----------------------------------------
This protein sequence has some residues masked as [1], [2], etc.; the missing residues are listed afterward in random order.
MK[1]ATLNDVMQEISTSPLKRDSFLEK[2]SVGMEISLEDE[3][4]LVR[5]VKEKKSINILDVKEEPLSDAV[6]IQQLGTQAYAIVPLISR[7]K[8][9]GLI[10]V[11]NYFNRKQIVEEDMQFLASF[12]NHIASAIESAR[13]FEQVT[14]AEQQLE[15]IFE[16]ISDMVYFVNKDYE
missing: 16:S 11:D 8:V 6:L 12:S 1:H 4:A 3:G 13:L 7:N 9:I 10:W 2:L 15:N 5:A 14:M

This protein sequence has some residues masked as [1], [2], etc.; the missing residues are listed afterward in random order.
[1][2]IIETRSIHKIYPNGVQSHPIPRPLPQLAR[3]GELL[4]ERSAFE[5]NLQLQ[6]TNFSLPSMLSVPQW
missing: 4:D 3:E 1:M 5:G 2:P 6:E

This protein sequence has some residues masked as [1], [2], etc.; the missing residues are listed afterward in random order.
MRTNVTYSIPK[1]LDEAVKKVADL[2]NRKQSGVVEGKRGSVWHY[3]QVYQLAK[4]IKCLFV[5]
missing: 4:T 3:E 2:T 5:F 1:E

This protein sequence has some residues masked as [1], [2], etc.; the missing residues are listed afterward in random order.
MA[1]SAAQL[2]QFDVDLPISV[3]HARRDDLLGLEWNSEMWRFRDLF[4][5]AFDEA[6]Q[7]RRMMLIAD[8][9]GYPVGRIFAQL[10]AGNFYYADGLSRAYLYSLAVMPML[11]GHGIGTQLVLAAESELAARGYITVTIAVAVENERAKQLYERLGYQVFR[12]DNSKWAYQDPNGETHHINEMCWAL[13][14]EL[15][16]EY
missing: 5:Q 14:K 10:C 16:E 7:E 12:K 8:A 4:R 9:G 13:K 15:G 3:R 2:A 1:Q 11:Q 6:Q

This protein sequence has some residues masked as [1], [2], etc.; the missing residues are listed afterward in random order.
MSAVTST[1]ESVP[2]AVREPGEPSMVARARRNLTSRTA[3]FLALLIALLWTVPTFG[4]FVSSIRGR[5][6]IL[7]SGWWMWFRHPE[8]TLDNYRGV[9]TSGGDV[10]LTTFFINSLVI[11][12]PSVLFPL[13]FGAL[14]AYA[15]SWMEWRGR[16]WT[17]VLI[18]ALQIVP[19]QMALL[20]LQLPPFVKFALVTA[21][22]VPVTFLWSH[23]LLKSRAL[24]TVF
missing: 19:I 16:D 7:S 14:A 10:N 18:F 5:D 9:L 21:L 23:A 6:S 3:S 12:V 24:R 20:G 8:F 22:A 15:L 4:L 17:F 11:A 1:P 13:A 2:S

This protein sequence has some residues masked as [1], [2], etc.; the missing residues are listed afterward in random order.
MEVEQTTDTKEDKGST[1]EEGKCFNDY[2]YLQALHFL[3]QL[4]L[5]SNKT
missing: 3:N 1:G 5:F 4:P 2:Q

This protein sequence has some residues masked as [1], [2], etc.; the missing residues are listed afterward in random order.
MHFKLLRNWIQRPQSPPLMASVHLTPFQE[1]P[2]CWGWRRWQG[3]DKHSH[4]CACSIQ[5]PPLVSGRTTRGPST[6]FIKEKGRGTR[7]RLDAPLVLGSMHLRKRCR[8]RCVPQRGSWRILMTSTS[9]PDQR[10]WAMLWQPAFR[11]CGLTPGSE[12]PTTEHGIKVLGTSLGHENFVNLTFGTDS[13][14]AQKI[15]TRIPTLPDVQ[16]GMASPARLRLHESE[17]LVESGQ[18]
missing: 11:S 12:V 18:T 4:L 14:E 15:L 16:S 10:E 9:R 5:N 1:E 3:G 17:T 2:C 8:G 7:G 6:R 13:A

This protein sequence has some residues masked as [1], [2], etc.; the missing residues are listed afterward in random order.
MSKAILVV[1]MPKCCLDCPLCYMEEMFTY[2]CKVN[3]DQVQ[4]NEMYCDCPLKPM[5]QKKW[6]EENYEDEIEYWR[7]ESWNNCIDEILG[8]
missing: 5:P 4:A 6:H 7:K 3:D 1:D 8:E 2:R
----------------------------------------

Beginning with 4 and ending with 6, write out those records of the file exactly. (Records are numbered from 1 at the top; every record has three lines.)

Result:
This protein sequence has some residues masked as [1], [2], etc.; the missing residues are listed afterward in random order.
MA[1]SAAQL[2]QFDVDLPISV[3]HARRDDLLGLEWNSEMWRFRDLF[4][5]AFDEA[6]Q[7]RRMMLIAD[8][9]GYPVGRIFAQL[10]AGNFYYADGLSRAYLYSLAVMPML[11]GHGIGTQLVLAAESELAARGYITVTIAVAVENERAKQLYERLGYQVFR[12]DNSKWAYQDPNGETHHINEMCWAL[13][14]EL[15][16]EY
missing: 5:Q 14:K 10:C 16:E 7:E 12:K 8:A 4:R 9:G 13:K 15:G 3:R 2:A 1:Q 11:Q 6:Q

This protein sequence has some residues masked as [1], [2], etc.; the missing residues are listed afterward in random order.
MSAVTST[1]ESVP[2]AVREPGEPSMVARARRNLTSRTA[3]FLALLIALLWTVPTFG[4]FVSSIRGR[5][6]IL[7]SGWWMWFRHPE[8]TLDNYRGV[9]TSGGDV[10]LTTFFINSLVI[11][12]PSVLFPL[13]FGAL[14]AYA[15]SWMEWRGR[16]WT[17]VLI[18]ALQIVP[19]QMALL[20]LQLPPFVKFALVTA[21][22]VPVTFLWSH[23]LLKSRAL[24]TVF
missing: 19:I 16:D 7:S 14:A 10:N 18:F 5:D 9:L 21:L 23:A 6:S 3:S 12:V 24:R 20:G 8:F 22:A 15:L 4:L 17:F 11:A 1:P 13:A 2:S

This protein sequence has some residues masked as [1], [2], etc.; the missing residues are listed afterward in random order.
MEVEQTTDTKEDKGST[1]EEGKCFNDY[2]YLQALHFL[3]QL[4]L[5]SNKT
missing: 3:N 1:G 5:F 4:P 2:Q